Russia-Ukraine conflict has champagne corks quietly popping in Pentagon: former U.S. official

2022-03-10 13:03:28Xinhua Editor : Li Yan ECNS App Download

The military conflict between Russia and Ukraine "has the champagne corks quietly popping in the Pentagon, on K Street, in the defense industry, and throughout the halls of Congress," wrote Franklin C. Spinney, a former military analyst for the Pentagon, in a recent commentary.

"Taxpayers are going to be paying for their party for a long time," Spinney wrote in the article entitled "How the Narcotic of Defense Spending Undermines a Sensible Grand Strategy" published on Wednesday in his blog post.

"It is no accident that the United States is on the cusp of the Second Cold War," he added.

Time Magazine called Spinney a "Pentagon Maverick" on a cover in 1983. Spinney served as an analyst in the Pentagon's Office of Program Analysis and Evaluation, and in this capacity, he exposed and decried the overinflated military spending and appeared as a witness in many congressional hearings.

"Future historians may well view the last 30 years as a case study in the institutional survival of the American Military-Industrial-Congressional Complex, together with its supporting blob now saturating the media, think tanks, academia, and the intelligence community," Spinney wrote.

"Perhaps, these future historians will come also to view the Global War on Terror as the bridging operation that greased the transition to Cold War II by keeping defense budgets at Cold War levels after Cold War I ended," he wrote.

"No one wants war, but rising tension and the politics of fear ... and their bedfellow: demonization ... had to be magnified to justify the huge bow wave of defense spending looming in the budgetary offing," he added.

Spinney pointed out: "As it gradually sank in that the First Cold War had indeed ended when the Soviet threat evaporated in 1991, the titans in the defense industry understood their comfortable market for new hi-tech, high-cost weapons could dry up."

"So, they went on a Pentagon subsidized consolidation binge to gobble up access to what threatened to be a stagnating market," Spinney said.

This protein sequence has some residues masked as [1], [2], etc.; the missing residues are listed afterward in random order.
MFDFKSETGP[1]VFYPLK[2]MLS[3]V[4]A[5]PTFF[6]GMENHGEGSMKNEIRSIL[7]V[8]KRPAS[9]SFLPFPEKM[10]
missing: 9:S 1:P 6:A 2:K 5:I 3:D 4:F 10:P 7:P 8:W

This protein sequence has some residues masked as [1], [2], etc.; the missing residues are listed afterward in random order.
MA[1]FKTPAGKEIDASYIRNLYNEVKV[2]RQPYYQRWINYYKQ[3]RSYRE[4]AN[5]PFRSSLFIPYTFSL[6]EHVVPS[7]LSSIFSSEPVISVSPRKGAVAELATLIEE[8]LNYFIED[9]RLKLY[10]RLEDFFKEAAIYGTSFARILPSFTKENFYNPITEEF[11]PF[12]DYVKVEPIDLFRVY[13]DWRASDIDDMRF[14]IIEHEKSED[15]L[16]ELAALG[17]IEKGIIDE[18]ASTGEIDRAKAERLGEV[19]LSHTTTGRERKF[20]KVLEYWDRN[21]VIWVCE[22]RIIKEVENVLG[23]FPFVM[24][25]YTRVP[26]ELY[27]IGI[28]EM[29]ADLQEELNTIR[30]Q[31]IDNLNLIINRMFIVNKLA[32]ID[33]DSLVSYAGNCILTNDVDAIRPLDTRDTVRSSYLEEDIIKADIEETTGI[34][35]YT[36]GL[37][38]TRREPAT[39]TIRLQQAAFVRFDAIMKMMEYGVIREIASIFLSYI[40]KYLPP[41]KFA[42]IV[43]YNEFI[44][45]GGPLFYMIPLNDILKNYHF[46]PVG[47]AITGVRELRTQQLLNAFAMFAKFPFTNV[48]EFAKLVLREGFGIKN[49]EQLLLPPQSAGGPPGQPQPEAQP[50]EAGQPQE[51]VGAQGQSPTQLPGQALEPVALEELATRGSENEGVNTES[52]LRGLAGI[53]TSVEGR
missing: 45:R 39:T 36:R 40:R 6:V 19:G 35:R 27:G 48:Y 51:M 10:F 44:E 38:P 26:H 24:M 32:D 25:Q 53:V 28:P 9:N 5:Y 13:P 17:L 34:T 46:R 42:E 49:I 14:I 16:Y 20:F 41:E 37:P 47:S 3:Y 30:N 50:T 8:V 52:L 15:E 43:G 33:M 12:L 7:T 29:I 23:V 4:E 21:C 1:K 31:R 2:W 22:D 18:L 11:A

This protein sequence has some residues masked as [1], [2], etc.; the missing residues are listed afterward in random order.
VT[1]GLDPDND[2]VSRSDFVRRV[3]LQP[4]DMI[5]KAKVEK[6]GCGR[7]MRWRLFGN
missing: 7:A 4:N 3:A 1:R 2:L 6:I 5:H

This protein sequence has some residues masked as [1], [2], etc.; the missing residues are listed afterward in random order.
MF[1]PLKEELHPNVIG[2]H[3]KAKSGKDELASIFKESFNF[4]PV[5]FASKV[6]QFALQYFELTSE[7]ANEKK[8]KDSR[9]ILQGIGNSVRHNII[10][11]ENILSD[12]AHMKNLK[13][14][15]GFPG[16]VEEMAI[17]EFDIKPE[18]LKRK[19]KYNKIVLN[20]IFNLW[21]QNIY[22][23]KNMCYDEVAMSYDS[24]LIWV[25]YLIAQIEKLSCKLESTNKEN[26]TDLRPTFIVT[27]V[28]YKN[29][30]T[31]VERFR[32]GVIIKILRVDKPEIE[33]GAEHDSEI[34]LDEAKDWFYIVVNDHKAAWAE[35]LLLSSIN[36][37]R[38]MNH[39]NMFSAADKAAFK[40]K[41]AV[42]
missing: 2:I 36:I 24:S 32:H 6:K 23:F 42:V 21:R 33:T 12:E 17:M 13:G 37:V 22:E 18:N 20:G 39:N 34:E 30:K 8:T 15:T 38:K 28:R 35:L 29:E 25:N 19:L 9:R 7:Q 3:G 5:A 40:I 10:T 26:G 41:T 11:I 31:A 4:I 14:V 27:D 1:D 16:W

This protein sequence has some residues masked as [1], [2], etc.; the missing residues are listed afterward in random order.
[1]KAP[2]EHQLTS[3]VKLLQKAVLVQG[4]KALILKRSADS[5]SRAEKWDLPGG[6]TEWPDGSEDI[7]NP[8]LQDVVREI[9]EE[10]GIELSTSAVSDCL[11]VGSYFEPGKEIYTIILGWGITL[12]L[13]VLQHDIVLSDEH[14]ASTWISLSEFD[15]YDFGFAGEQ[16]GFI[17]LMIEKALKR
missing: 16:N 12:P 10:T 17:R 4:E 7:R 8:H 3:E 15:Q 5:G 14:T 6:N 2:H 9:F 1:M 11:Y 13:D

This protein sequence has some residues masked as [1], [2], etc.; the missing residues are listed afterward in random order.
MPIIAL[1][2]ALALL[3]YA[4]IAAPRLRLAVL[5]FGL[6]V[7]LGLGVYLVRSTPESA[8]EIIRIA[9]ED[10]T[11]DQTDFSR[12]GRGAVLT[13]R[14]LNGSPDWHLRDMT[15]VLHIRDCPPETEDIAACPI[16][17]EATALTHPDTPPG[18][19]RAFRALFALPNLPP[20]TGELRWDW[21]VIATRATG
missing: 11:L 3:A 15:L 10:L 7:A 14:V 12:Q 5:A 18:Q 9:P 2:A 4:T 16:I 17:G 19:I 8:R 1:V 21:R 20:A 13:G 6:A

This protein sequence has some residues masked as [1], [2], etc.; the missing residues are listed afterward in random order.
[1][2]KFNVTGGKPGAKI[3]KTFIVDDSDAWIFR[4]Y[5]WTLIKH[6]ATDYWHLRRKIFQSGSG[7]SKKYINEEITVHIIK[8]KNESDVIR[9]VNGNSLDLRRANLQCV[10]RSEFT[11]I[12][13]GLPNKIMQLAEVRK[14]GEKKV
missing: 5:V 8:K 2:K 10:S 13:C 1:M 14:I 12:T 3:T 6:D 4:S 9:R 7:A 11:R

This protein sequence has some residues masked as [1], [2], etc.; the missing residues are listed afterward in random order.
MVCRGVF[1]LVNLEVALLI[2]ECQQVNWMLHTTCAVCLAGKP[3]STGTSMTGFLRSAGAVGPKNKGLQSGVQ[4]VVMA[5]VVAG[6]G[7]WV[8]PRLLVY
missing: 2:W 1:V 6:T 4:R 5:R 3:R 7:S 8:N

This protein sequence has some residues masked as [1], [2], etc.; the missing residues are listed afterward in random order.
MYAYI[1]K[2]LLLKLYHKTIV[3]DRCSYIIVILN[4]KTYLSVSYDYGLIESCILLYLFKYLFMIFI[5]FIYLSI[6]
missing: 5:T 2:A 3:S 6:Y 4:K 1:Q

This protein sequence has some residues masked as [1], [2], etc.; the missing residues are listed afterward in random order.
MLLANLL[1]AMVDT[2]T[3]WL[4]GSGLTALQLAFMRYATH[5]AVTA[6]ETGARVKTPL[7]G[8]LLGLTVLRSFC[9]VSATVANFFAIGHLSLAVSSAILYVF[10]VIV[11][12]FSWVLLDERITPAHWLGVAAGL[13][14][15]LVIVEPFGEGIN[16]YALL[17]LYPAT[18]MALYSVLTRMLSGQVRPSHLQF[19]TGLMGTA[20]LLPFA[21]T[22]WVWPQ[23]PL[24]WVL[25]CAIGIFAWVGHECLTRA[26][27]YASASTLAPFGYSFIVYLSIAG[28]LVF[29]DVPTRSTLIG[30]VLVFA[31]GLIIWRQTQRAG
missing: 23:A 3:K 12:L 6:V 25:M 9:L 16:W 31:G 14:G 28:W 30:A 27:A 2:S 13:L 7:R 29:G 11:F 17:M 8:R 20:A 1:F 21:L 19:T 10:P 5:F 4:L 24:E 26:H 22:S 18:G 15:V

He further said that a lobbying operation named the Committee to Expand NATO emerged in the early 1990 and was headed by a vice president of Lockheed Martin, an American arms corporation.

These forces shaped "the hopes and dreams underpinning the powerful American impulse to expand NATO -- despite promises to the contrary made by leaders in the United States, Germany, France, and the United Kingdom," Spinney said.

Spinney also argued that "the Pentagon's strategy of maximizing its budget has created a growing dependency on defense spending in the American political economy."

He quoted George Kennan, who fathered the dominant U.S. policy of "Containment" for the Cold War, as saying: "Were the Soviet Union to sink tomorrow under the waters of the ocean, the American military-industrial complex would have to remain, substantially unchanged, until some other adversary could be invented. Anything else would be an unacceptable shock to the American economy."

Lawrence Wilkerson, former chief of staff to U.S. Secretary of State Collin Powell, told Xinhua via email that Spinney has produced a concise description of what is driving U.S. defense budget policy and how it relates to the recent military operation of Russia.

"Having observed the formation of defense spending up close and personal for four decades, I can only say Chuck's (Franklin C. Spinney's) arguments describe reality as well as I have seen in a very long time, but in only a few words," Wilkerson said.

"Five presidents and their national security apparatchiks have played a key role by pushing NATO expansion," which has led to the tragic outbreak of the current armed conflict, he added.

Wilkerson said that facing the Russia-Ukraine conflict, the voices of the Western media exhibit "a uniformity of insanity -- but an insanity that makes some people a great deal of money." 


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